Downing Street hints triple pension lockdown will be watered down

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Downing Street hints triple pension lockdown will be watered down


Downing Street has given its strongest signal yet that the triple pension lockdown will be watered down due to the recent increase in average incomes, which under current rules would result in an increase of more than 8% for retirees on the next year.

Boris Johnson spokesman said on Wednesday there were concerns about the link between rising state pensions and income.

“I think we recognize the legitimate concerns about potentially artificially inflated incomes impacting pension upgrades,” he said. “Any decision on future changes to the triple lockdown will be made at the appropriate time based on the latest data, and of course, we will continue to support the elderly, while ensuring that future decisions are fair with retirees and taxpayers. No decision has been made. “

The triple lock, which remains a commitment from the Tory manifesto, promises to pay either 2.5% or the rate of inflation or the level of pay recorded in July’s jobs figures – whichever is greater . Any suspension would be a victory for Chancellor Rishi Sunak, who lobbied the No.10 for a temporary rule change.

Johnson would have been reluctant to temporarily drop the pledge, given that retirees are a key Tory electoral base, but comments from the Prime Minister’s spokesman indicate that Sunak’s argument for fiscal discipline around pensions found an audience in Downing Street.

The Chancellor used an identical word form in his public statements on the triple lock, saying any settlement must be fair to “taxpayers and retirees”.

The Treasury did not budget an 8% increase in the state pension, and the chancellor warns other government spending priorities would suffer if it were to find an additional £ 4bn to increase with income .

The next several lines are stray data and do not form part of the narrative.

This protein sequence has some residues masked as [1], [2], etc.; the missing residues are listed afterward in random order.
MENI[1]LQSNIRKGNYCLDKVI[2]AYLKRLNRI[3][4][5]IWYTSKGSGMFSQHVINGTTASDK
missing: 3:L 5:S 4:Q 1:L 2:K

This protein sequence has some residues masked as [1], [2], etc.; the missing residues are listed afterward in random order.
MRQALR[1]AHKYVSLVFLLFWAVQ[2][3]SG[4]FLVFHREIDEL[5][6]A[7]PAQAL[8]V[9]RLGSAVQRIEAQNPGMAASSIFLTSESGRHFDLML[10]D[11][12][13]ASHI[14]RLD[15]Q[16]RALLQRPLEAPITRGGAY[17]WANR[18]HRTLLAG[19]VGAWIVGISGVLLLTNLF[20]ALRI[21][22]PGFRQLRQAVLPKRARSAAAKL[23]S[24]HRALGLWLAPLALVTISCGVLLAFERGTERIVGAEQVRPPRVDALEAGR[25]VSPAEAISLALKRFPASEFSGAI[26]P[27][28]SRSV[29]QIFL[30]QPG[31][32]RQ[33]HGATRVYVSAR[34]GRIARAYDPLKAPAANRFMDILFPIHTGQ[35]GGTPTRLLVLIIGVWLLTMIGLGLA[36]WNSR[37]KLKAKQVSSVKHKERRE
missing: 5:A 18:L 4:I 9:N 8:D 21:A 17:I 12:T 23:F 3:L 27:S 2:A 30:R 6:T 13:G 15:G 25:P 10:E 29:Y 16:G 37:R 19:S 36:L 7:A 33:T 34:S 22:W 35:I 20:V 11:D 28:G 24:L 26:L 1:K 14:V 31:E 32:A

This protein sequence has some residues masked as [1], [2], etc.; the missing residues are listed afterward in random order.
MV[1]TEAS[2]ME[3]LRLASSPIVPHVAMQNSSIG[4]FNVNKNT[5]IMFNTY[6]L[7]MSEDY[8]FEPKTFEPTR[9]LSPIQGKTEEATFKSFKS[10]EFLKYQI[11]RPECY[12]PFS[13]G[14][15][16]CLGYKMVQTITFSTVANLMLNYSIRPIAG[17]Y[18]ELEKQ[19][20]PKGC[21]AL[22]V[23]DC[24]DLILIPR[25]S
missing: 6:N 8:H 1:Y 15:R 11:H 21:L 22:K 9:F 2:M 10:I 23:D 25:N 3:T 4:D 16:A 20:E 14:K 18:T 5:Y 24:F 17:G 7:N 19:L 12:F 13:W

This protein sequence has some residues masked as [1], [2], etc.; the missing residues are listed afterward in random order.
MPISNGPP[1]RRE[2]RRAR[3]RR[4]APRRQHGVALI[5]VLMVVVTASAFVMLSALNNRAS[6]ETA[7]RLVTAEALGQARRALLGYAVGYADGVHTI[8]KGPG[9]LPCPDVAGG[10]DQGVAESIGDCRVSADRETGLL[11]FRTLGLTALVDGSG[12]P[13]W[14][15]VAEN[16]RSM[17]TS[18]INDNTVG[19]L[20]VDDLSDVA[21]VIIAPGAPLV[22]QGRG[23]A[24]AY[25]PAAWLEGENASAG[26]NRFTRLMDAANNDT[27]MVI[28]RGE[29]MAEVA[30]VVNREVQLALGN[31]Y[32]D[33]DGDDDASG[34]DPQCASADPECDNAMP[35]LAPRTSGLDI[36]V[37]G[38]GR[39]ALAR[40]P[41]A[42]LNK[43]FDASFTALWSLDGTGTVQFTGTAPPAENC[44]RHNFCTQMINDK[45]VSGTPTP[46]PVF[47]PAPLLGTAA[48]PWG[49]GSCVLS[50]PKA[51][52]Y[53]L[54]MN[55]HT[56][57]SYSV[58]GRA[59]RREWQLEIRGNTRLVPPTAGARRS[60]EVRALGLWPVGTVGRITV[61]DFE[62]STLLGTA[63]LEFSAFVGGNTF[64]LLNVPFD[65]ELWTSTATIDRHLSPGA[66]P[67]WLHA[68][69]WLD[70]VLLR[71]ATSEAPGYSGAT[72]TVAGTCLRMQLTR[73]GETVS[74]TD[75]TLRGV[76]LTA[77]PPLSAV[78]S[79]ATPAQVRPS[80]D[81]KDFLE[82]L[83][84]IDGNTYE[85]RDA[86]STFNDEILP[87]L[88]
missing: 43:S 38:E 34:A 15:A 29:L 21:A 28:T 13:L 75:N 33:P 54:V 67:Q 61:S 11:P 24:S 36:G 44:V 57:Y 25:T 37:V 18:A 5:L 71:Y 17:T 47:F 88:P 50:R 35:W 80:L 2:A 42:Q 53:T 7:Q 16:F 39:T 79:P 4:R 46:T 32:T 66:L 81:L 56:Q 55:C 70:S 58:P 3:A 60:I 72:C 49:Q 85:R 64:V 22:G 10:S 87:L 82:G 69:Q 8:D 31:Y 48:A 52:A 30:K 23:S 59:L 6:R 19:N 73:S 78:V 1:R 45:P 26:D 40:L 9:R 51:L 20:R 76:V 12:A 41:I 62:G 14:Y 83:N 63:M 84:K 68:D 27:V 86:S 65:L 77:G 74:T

Sunak is considering two alternatives to the triple lockdown, both of which would leave retirees an increase of around 3% next year. One would mean earnings would average over the past two years, with the sharp increase this year being offset by zero earnings growth in 2020, when many workers were put on leave.

A second option is to temporarily revert to the previous double foreclosure system in which this year’s state pension would increase by 2.5% or September’s inflation rate, whichever is higher.

The latest figures from the Office for National Statistics (ONS) showed the annual inflation rate fell from 2.5% to 2% in July, but economists believe the cut was a failure that should be more than reversed over the next few months.


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The removal of restrictions as the lockdown eased last summer resulted in an unusual monthly price hike of 0.4% last July, but it has not been repeated this year. With a more normal pattern of discounts in July by clothing and footwear retailers, prices held steady last month.

ONS Deputy National Statistician for Economic Statistics Jonathan Athow said: “Inflation fell in July for a wide range of goods and services, including clothing, which declined with the return of sales of summer after the pandemic hit the area last year. This was offset by a sharp increase in the price of used cars amid increasing demand, following a shortage of new models.

“The different patterns of movement restrictions over the past two years have affected headline inflation. Part of this month’s decline is due to products and services, such as overseas travel, for which actual prices were used last year but had to be imputed this year.

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